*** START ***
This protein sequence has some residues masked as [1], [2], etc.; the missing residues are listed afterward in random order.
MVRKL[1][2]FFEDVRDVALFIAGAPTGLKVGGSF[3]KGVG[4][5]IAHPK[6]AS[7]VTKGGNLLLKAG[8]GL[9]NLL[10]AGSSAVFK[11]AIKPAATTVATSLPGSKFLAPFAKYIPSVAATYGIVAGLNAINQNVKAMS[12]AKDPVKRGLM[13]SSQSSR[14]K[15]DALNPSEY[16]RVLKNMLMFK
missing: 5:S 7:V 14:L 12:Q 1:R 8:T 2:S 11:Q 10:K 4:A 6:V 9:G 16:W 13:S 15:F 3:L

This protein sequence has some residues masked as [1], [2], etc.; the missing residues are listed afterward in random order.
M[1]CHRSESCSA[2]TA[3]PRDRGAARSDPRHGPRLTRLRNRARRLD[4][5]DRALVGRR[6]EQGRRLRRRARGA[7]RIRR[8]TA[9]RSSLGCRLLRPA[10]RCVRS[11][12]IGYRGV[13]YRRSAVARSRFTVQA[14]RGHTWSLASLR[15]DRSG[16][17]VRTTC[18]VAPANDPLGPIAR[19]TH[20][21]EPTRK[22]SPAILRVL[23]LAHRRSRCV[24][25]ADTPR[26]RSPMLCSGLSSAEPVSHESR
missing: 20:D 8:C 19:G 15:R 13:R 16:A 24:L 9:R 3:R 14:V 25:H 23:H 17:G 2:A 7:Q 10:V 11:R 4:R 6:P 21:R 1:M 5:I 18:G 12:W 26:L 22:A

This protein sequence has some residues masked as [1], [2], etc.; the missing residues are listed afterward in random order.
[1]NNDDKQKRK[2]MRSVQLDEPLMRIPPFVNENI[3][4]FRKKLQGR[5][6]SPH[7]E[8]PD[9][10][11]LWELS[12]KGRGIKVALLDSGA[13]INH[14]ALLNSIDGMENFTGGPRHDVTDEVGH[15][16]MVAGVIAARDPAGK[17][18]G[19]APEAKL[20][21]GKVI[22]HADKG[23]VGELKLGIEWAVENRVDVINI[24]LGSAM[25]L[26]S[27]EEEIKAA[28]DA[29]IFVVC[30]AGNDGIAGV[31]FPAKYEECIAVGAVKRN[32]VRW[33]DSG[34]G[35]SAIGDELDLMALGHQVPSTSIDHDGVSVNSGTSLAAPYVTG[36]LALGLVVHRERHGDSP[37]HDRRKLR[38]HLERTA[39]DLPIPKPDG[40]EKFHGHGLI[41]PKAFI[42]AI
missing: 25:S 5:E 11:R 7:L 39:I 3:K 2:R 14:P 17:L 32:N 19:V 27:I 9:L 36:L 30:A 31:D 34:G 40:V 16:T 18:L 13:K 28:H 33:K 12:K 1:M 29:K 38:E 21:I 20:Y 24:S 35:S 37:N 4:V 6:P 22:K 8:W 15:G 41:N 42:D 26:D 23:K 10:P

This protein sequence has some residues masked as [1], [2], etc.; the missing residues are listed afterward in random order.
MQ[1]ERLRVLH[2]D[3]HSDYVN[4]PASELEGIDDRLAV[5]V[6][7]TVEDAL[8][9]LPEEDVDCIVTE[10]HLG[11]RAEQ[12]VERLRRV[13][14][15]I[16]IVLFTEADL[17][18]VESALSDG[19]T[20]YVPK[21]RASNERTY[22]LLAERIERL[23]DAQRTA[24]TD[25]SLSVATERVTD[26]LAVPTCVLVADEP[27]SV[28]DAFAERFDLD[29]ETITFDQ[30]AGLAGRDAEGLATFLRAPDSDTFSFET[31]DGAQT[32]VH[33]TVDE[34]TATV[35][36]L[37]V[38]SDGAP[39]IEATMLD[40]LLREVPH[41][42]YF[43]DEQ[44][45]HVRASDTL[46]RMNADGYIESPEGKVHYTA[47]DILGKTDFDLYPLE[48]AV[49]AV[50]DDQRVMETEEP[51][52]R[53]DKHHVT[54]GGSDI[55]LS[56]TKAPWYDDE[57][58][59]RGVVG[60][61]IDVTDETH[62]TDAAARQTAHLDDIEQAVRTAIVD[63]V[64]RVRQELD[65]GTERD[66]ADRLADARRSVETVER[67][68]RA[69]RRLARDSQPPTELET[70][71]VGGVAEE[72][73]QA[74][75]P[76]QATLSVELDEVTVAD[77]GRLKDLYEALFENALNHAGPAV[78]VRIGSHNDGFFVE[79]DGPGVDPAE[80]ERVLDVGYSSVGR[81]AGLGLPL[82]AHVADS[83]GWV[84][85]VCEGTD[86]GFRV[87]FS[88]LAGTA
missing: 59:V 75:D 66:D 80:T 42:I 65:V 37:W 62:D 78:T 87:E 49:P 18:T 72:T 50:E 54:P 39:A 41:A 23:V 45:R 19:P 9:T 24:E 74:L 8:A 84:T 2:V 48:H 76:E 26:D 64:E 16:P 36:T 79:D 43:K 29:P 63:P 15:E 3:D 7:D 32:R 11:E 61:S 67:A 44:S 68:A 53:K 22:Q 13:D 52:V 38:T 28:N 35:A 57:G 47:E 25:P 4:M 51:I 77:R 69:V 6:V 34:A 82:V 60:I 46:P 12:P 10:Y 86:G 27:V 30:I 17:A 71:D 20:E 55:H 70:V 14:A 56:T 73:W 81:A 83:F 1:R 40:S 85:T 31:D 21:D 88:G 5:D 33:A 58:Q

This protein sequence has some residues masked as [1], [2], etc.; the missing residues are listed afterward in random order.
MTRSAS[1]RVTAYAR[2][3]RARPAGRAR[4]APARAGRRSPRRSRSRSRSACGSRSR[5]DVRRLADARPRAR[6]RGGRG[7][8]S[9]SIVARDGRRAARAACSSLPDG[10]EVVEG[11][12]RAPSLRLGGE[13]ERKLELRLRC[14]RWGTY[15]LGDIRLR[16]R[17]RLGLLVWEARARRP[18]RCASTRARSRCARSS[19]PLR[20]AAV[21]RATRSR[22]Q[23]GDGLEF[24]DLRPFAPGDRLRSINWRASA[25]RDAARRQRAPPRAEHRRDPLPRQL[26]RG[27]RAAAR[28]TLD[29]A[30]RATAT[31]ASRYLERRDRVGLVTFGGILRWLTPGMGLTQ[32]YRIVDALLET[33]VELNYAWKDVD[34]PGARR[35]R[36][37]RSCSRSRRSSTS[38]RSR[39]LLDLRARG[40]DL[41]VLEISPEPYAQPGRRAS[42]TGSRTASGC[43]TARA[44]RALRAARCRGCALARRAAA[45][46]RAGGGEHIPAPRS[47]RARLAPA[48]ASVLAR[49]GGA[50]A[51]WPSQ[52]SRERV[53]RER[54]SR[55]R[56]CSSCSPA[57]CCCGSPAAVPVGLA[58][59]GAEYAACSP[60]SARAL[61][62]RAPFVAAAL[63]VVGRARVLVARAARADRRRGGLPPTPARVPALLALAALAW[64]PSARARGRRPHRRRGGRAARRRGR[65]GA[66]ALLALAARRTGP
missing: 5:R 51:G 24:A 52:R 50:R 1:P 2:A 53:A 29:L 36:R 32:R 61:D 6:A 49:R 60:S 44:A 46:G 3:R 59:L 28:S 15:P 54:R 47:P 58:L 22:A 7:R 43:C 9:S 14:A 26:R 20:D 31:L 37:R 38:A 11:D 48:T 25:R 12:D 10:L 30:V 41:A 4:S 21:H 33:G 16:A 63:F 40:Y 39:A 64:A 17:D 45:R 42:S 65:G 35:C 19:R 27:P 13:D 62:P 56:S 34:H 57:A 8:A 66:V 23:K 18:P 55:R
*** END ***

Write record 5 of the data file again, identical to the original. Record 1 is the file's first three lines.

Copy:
This protein sequence has some residues masked as [1], [2], etc.; the missing residues are listed afterward in random order.
MTRSAS[1]RVTAYAR[2][3]RARPAGRAR[4]APARAGRRSPRRSRSRSRSACGSRSR[5]DVRRLADARPRAR[6]RGGRG[7][8]S[9]SIVARDGRRAARAACSSLPDG[10]EVVEG[11][12]RAPSLRLGGE[13]ERKLELRLRC[14]RWGTY[15]LGDIRLR[16]R[17]RLGLLVWEARARRP[18]RCASTRARSRCARSS[19]PLR[20]AAV[21]RATRSR[22]Q[23]GDGLEF[24]DLRPFAPGDRLRSINWRASA[25]RDAARRQRAPPRAEHRRDPLPRQL[26]RG[27]RAAAR[28]TLD[29]A[30]RATAT[31]ASRYLERRDRVGLVTFGGILRWLTPGMGLTQ[32]YRIVDALLET[33]VELNYAWKDVD[34]PGARR[35]R[36][37]RSCSRSRRSSTS[38]RSR[39]LLDLRARG[40]DL[41]VLEISPEPYAQPGRRAS[42]TGSRTASGC[43]TARA[44]RALRAARCRGCALARRAAA[45][46]RAGGGEHIPAPRS[47]RARLAPA[48]ASVLAR[49]GGA[50]A[51]WPSQ[52]SRERV[53]RER[54]SR[55]R[56]CSSCSPA[57]CCCGSPAAVPVGLA[58][59]GAEYAACSP[60]SARAL[61][62]RAPFVAAAL[63]VVGRARVLVARAARADRRRGGLPPTPARVPALLALAALAW[64]PSARARGRRPHRRRGGRAARRRGR[65]GA[66]ALLALAARRTGP
missing: 5:R 51:G 24:A 52:R 50:R 1:P 2:A 53:A 29:L 36:R 32:R 61:D 6:A 49:R 60:S 44:A 46:G 3:R 59:L 28:S 15:P 54:R 47:P 58:L 22:A 7:R 43:C 9:S 14:A 26:R 20:D 31:L 37:R 38:A 11:D 48:T 25:R 12:D 10:L 30:V 41:A 4:S 21:H 33:G 16:A 63:F 40:Y 39:A 64:A 17:D 45:R 42:S 65:G 35:C 19:R 27:P 13:D 62:P 56:S 34:H 57:A 8:A 66:V 23:K 18:P 55:R